To put this revolution in some perspective, once the computer became a consumer good, civilization set sail from the old, analog world for a new, digital one. But, just as the first colonists who came to the Americas learned, not everything that worked in the old world works with the rules of the new one. Principally, how to strike the appropriate balance between an 18th Century Constitution and the technological realities of 2015? Do some constitutional protections not exist when applied to the digital world? Continue reading

Is a Take Down a Taking?

Posted by: Chase Millea

April 20, 1015

dmcaUnder the Fifth Amendment to the Constitution, “private property [shall not] be taken for public use, without just compensation.” Traditionally we think of a government taking in the context of real property. If the government wants to knock your house down to build a highway, they are going to have to pay you (probably not as much as you wanted) for it.

Okay, so what about revenue-generating material on the Internet? For example, what about video gamers streaming their game play on websites like Twitch.tv? If the video game manufacturer files a takedown notice under the Digital Millennium Copyright Act (DMCA), and Twitch takes down the content in furtherance of obligations under the statute, does the video gamer get anything for having his or her product taken away? Continue reading

Penalties for Misrepresented Take Down Notices

Posted by: Chase Millea

April 20, 2015

Image_removed_DMCAIn the United States, a holder of a copyright under the Copyright Act maintains exclusive rights to reproduce and distribute work fixed in a tangible means of expression. In essence, that means that a person can protect against redistribution of original work without authorization.

The Digital Millennium Copyright Act (DMCA) authorizes a copyright holder to issue a “take down notice” to an infringer to remove infringing works “expeditiously… or disable access to the material.” For example, a copyright holder may make a claim under the DMCA to require YouTube to take down a personal video that was uploaded without their authorization. The DMCA requires YouTube to comply or face a penalty.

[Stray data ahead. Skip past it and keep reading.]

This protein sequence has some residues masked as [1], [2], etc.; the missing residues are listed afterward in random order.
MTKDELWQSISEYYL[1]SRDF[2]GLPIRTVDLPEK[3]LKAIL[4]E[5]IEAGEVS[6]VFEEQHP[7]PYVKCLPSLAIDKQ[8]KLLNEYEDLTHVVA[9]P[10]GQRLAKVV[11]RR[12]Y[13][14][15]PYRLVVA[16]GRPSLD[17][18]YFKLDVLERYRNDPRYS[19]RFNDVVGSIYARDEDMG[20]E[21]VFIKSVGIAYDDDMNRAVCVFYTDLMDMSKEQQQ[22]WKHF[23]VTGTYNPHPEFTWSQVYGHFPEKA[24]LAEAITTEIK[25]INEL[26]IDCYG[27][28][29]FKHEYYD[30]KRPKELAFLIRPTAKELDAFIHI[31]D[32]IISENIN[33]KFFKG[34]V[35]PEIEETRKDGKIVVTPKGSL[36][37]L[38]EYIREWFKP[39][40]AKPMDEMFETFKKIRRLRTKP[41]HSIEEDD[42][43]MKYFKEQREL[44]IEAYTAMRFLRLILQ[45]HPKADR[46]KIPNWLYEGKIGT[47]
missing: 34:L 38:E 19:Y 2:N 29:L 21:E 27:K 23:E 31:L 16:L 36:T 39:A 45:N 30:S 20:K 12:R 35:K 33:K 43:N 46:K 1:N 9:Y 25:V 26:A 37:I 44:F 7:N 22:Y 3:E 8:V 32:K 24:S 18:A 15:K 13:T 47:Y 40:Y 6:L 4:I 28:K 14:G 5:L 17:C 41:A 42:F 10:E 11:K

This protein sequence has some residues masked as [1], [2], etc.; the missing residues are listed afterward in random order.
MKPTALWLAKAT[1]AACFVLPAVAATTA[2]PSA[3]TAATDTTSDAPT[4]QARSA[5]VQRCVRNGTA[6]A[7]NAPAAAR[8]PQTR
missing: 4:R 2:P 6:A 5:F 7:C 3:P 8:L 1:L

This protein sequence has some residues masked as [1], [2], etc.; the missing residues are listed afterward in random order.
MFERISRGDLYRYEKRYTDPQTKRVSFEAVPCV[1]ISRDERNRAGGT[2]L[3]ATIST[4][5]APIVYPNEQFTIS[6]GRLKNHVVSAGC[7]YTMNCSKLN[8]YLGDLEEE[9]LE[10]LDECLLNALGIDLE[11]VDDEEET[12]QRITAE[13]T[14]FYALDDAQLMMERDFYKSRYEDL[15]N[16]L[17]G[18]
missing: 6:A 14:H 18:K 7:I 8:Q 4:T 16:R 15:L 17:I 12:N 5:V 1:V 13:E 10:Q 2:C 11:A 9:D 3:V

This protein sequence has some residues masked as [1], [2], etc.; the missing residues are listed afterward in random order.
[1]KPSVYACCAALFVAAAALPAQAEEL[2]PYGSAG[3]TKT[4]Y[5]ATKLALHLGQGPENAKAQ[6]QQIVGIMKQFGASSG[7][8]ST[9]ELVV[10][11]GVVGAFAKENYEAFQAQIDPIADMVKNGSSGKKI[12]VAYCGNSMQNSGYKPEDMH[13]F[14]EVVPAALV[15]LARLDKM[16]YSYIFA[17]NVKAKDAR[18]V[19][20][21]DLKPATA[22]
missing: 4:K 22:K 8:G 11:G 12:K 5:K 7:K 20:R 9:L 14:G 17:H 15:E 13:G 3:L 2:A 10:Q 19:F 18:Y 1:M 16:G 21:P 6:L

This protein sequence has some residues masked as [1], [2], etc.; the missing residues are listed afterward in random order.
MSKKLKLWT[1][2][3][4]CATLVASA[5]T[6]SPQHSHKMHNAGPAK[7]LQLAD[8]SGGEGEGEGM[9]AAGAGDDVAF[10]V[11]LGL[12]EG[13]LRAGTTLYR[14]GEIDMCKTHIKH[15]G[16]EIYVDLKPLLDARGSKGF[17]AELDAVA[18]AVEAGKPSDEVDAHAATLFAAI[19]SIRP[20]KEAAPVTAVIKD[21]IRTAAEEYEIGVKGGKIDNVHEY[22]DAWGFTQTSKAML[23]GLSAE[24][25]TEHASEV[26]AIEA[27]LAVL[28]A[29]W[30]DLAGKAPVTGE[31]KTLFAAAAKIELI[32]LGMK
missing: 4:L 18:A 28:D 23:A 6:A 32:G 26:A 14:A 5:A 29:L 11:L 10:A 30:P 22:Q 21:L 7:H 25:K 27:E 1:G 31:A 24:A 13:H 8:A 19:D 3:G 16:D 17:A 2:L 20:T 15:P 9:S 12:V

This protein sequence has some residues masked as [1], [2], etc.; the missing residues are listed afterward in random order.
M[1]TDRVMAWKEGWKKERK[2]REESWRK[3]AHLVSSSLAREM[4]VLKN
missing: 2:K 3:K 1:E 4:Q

Although the DMCA offers broad protections for copyrighted material, it also explicitly prohibits entities from citing the Act to unlawfully restrict others from using non-copyrighted material. Now, one of the first cases on the topic affirms that courts are willing to penalize breaches of this provision. Continue reading

How Far Should Companies Go to Protect Personal Data?

Posted by: Chase Millea

April 20, 2015

youtube-logo-300x204 internet-computer-securityAs nearly every analog form of communication transfers to a digital format, we input our personal data (e.g. credit card numbers, contact information) on a host of devices in an even greater number of settings. Do employers, retailers, and other users of the Internet have duties to protect personal information? In light of recent data breaches (including Target and Sony), many consumers are rightfully concerned that existing protections are insufficient.

Many states and the federal government are actively trying to combat breaches of personal privacy. For example, a U.S. House of Representatives bill seeks to improve responses to a data breach, including enhancing notice requirements for those whose data was compromised.

Interestingly, the bill also seeks to preempt state laws on the topic. If the proposed legislation becomes law, states would be prohibited form enacting supplemental legislation, which some argue would place consumers at similar or greater risk. In any event, companies have a strong incentive to ensure adequate privacy protections for employees and customers alike. Continue reading